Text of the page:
Toward Achieving Foundational Learning: Financial Provisions of the NIPUN Bharat Mission

In this article, we dive deep into financial allocations and provisions made for FLN for children in India, under the aegis of the NIPUN Bharat Mission. Additionally, it emphasizes on timely budget and financial planning, in general and for states in this context, to facilitate smooth undertaking of activities in future.

By Ankit Sharma and Kunal Chauhan

February 20th, 2023

The National Education Policy (NEP) 2020 places the highest priority of the education system on achieving universal foundational literacy and numeracy (FLN) in primary schools and beyond by 2026-27. It envisages for every child to get proficient in Foundational Literacy (ability to read with comprehension) and Numeracy (ability to solve basic mathematical operations such as addition and subtraction). This foundational learning forms the basis of all future learning. Only once a child learns to read, s/he can read to learn. To this end, a National Mission on Foundational Literacy and Numeracy called “National Initiative for Proficiency in Reading with Understanding and Numeracy (NIPUN Bharat)” was set up in 2021 by the Ministry of Education (MoE). Accordingly, all State/Union Territory (UT) governments prepared an implementation plan for attaining universal foundational literacy and numeracy in all primary schools, identifying stage-wise targets and goals to be achieved, and closely tracking and monitoring progress of the same.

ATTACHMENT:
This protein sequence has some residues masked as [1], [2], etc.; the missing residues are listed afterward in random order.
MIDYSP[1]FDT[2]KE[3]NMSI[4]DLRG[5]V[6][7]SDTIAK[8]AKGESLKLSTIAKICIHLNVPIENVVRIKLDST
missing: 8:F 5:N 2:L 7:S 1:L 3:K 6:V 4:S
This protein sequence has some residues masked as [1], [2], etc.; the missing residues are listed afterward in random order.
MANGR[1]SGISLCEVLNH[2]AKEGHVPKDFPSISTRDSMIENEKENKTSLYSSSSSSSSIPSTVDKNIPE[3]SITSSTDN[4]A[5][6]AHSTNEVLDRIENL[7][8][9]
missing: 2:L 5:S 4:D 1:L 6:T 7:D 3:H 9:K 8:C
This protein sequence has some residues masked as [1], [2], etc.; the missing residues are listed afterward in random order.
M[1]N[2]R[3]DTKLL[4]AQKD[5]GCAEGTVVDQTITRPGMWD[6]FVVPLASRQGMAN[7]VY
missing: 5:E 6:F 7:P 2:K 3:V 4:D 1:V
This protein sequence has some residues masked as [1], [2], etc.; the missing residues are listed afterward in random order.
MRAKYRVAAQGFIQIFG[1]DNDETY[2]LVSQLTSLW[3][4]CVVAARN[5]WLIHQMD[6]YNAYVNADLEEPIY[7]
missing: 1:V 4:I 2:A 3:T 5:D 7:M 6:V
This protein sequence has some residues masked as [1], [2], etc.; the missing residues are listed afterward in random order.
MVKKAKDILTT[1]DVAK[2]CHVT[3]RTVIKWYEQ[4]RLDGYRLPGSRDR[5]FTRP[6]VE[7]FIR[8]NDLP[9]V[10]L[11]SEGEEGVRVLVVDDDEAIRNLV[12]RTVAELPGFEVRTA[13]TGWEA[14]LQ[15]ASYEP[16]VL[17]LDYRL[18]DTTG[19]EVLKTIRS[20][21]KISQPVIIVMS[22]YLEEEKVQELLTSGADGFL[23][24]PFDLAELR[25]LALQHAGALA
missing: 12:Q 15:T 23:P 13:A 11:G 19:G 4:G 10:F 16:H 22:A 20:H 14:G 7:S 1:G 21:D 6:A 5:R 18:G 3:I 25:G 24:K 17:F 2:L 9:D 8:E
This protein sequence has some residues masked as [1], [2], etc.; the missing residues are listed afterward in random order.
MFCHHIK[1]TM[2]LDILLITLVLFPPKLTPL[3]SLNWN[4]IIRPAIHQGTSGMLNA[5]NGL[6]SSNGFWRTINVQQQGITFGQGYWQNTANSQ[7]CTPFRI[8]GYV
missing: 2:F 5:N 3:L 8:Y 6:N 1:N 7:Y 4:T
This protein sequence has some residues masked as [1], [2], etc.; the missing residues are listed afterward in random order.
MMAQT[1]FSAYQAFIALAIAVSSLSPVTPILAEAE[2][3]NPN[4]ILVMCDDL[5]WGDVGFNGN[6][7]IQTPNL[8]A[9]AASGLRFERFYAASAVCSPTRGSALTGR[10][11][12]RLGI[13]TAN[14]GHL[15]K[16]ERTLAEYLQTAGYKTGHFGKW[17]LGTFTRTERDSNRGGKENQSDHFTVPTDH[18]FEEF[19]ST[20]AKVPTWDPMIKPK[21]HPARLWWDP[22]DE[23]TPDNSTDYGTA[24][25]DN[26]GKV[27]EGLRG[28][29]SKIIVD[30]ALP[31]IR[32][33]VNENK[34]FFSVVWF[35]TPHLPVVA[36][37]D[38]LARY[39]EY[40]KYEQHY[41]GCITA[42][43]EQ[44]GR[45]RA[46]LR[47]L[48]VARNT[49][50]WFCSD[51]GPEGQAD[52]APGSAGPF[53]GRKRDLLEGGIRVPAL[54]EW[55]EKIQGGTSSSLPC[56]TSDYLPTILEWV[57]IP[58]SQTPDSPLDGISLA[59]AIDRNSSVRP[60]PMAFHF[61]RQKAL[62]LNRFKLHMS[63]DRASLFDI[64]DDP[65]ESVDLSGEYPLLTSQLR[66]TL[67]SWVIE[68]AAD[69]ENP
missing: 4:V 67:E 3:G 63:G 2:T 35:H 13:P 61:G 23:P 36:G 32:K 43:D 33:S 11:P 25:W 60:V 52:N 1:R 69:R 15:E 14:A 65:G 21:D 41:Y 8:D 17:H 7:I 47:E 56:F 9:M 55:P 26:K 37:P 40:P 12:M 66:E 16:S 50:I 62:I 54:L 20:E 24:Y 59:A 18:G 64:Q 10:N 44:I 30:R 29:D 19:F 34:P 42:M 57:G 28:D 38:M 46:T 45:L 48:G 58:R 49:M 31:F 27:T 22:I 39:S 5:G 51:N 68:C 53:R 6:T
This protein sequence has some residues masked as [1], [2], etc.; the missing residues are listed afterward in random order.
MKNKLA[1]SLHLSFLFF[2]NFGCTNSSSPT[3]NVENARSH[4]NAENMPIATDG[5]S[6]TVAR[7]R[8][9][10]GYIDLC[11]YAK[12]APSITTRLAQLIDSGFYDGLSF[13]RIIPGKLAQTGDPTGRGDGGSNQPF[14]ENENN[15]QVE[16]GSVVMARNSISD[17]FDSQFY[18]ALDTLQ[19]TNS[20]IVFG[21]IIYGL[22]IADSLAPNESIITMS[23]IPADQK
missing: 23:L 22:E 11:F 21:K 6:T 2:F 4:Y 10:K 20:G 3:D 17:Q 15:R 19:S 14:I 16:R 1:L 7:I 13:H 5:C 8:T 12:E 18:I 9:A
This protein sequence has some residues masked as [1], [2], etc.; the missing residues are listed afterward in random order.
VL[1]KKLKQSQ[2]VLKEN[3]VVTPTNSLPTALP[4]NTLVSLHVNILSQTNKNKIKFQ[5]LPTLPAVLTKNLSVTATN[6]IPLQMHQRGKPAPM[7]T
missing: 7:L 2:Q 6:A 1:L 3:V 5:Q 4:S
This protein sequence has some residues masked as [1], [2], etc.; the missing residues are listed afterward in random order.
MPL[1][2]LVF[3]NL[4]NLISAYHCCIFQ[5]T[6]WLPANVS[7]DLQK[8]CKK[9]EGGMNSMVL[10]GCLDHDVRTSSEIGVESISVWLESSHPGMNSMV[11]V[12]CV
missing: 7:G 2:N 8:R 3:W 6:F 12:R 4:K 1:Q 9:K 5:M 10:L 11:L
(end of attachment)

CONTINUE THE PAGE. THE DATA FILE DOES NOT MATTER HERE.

The Implementation Guidelines of NIPUN Bharat Mission provides a framework for designing the academic as well as administrative aspects of the Mission. Among other things, it also contains guidelines for financial allocations for FLN; this becomes key since budgets are crucial to driving and implementing programs, taking into account foreseeable expenditure.

Table below captures the financial norms given in the implementation guidelines for certain activities under FLN:

S. No.ItemFinancial Norms
1TLM for implementation of Innovative pedagogies and School Readiness Module in all Grade 1 schoolsProvision of up to INR 500 per child per annum up to primary level as per state specific action plan
2Teacher Resource MaterialProvision of upto INR 150 per teacher teaching at Primary level
3Capacity Building of Teachers of Grade I – VAs per the in service teacher training norms of the scheme
4Independent, periodic, and holistic assessments of studentsUp to INR 10 to 20 lakh per district depending on the size of the districts and states
5Development of a robust technology enabled Monitoring Mechanism– For States/UTs, the provision of child tracking is under MIS component
6Formation of PMU at National, State and District level– For setting up and functional cost of PMU at State/UT level, financial support of INR 25 lakh to INR 1 crore per State/UT
– For setting up and functional cost of PMU at District level, financial support of INR 6 to INR 24 lakh per district

The financial support to states/UTs for NIPUN Bharat comes from the broader pool of Samagra Shiksha Scheme, an integrated scheme of school education covering preschool to senior secondary level. Accounting for 33% of the education ministry’s budget of INR 1,12,899 crore for the next financial year, 2023-24, it is the largest scheme of the ministry with an allocation of INR 37,453 crore.